At least one Amsterdam man served with the Pigeon Corps in World War II.
Racing pigeons, specially-bred birds sometimes called Racing Homers, can speedily fly home. As a sport, the pigeons compete against each other in covering carefully measured distances.
In the 19th and 20th centuries, the birds were also used to carry messages during wartime. Electronic communication has largely supplanted use of racing pigeons in wartime today. However, in 2016, a Jordanian official told reporters that Islamic State militants were using racing pigeons to deliver messages to operatives,
Pigeon fancier Thomas A. Czelusniak was born in Amsterdam in 1916, the son of Frank and Mary Kosinski Czelusniak. He told Sam Zurlo of The Daily Gazette in 1989 that he “got the pigeon racing bug” when he was 11. He was a charter member of the Amsterdam Racing Pigeon Club, formerly located on Lefferts Street in the East End.
Czelusniak was in the first group of draftees to leave Amsterdam in November 1940 for World War II. He served three years at the U.S. Army Pigeon Breeding and Training Center as instructing officer in Fort Monmouth, New Jersey, and two years in Europe with the 285th Signal Pigeon Company and Counter Intelligence.
Czelusniak told Zurlo a bird named G.I. Joe was credited with saving a thousand humans. The United States was ready to bomb the Italian village of Calvi Vecchia, which they believed was controlled by the Germans. However, British forces had captured the city. G.I. Joe flew that message across the English Channel and the bombing mission was canceled.
After the war Czelusniak continued to race pigeons. His loft was on Grand Street where he housed 95 birds in 1989. He said the more time you spend with pigeons, the better the result. He once attended a racing Olympiad in Poland.
He worked at Mohawk/Mohasco Carpet for 32 years in the order and sales department. A member of the Amsterdam City Council for eight years, he was deputy mayor for two years. He and his wife, Klara Wojnarowski Czelusniak, raised a family.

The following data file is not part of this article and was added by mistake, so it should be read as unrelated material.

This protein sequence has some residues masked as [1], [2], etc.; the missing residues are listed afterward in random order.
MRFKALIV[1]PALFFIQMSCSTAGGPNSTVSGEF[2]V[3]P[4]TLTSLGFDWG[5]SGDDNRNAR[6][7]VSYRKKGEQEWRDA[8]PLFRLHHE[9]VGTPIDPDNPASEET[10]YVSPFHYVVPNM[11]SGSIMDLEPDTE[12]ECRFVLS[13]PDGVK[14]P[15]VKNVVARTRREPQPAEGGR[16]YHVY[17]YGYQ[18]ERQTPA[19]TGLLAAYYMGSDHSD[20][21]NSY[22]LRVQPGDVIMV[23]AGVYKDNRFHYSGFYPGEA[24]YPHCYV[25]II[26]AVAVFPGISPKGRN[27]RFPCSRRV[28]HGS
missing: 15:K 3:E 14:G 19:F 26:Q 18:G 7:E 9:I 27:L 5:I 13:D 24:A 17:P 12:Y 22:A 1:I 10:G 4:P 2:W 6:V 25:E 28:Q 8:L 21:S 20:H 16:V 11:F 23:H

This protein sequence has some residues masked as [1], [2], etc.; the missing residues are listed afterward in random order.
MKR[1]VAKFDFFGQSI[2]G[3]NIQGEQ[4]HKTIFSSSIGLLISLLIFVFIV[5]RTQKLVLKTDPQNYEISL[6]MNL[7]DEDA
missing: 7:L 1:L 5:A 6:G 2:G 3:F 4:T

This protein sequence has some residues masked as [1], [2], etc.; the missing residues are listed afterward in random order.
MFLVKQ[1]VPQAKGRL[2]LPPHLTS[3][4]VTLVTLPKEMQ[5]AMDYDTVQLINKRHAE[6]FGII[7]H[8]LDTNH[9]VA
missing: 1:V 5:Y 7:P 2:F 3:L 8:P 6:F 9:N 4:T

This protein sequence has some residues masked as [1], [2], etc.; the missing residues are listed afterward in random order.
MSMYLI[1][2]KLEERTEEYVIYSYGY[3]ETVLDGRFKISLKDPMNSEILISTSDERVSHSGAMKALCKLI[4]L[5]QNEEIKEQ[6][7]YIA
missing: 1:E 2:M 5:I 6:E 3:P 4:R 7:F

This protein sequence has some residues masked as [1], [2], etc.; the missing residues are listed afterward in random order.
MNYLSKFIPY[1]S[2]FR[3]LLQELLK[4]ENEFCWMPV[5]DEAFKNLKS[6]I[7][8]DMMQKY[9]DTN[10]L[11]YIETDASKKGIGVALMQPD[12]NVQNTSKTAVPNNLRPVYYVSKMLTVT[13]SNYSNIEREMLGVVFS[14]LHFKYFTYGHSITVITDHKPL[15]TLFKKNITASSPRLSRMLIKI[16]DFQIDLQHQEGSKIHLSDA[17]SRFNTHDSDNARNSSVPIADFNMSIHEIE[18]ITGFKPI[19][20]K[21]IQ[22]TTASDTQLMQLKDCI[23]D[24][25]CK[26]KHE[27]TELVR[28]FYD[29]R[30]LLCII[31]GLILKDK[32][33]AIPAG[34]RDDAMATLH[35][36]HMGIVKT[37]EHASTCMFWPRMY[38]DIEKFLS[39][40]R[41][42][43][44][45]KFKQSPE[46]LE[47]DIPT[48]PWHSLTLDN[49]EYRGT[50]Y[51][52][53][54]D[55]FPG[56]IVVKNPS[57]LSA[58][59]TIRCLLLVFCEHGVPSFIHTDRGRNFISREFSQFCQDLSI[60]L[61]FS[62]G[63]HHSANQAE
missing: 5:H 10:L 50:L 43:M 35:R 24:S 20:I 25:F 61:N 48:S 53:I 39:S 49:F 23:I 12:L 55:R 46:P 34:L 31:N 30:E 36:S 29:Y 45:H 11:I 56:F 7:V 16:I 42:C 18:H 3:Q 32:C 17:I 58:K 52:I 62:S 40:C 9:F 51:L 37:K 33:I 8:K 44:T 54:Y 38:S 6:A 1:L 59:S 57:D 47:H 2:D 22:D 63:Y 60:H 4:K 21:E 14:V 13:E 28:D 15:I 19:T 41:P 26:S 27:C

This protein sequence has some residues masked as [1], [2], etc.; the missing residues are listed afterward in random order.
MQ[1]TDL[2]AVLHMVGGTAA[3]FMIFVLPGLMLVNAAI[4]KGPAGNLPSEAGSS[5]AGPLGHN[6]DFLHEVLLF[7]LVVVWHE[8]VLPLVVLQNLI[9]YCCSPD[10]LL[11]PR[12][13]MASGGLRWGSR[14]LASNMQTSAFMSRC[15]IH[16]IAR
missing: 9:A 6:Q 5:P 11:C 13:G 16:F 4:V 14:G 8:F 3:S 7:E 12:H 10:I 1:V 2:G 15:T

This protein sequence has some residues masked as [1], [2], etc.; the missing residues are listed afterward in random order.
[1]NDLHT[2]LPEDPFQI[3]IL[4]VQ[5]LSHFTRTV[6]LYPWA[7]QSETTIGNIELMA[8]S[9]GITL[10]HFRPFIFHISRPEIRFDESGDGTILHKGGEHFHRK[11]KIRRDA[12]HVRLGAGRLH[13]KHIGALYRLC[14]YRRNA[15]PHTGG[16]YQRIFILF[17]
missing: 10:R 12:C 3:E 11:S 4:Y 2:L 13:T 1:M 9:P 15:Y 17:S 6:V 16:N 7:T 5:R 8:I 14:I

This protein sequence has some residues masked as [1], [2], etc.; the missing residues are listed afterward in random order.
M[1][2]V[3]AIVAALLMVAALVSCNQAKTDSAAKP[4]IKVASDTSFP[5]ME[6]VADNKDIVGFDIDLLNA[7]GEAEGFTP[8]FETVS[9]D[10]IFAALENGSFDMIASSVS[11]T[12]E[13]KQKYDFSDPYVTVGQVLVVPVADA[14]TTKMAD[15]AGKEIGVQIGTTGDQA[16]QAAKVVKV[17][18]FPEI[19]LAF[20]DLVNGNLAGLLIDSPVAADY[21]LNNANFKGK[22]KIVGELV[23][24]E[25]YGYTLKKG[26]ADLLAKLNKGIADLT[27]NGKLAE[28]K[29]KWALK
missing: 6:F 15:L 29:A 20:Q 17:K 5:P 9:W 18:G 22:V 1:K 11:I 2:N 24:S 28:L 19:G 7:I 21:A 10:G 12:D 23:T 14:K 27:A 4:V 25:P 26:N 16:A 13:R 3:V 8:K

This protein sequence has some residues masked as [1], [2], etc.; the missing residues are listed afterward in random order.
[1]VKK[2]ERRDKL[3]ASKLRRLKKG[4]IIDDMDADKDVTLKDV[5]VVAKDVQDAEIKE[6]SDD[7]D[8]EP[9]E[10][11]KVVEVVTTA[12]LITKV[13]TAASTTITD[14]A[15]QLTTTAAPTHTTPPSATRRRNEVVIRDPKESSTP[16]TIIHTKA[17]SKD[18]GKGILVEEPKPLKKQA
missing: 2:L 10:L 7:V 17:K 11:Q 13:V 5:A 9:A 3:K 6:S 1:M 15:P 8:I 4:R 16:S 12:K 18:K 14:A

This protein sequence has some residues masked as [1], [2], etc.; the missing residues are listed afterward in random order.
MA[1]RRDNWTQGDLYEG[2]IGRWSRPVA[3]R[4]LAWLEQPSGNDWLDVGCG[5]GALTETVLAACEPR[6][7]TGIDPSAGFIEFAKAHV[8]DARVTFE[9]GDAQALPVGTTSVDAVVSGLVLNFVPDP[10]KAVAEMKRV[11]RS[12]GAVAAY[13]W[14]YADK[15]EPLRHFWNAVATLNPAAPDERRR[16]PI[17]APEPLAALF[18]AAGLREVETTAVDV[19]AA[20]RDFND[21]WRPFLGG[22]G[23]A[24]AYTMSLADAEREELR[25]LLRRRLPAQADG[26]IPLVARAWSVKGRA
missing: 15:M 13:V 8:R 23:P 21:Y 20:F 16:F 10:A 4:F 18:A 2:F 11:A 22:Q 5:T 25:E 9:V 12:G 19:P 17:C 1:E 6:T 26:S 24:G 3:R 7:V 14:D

Also a singer, Czelusniak was an organizer of the Polish National Legion Glee Club and was Legion president for eight years. He died in 2006.
One of the Americans who died in the Normandy invasion in 1944 was Pvt. Frank J. Sirchia. The late Amsterdam historian Robert Going said Sirchia was known for raising racing pigeons.
Vincent A. Condello got interested in pigeon racing as a young man growing up on Amsterdam’s James Street. Born in 1924, Condello served in World War II with the U.S. Marines in the Philippines. He liked dancing and his nickname was Jitterbug.
After the war Condello worked for the A&P supermarket chain, married Christine Coluni, raised a family and became proficient with pigeons. Some of his birds could finish a 600-mile race in less than a day and Condello won All-American honors twice. He died in 2007.
Michael Cinquanti, who writes the Amsterdam Birthday Blog, said that Condello displayed a large number of trophies at his home: “Vince wasn’t in the sport because he loved trophies or awards. The betting pools for the events used to get quite sizable and rumor has it that [he] once won $12,000 from a single event. That’s a lot of pigeon feed folks!”
The Amsterdam Racing Pigeon Club closed several years ago, according to long time member Bernie Gutowski, who admitted younger people have not been flocking to the hobby.
Gutowski, who operates Hardluck Loft, now belongs to the Schenectady Homing Pigeon Club, which maintains its clubhouse off Burdeck Street in Rotterdam.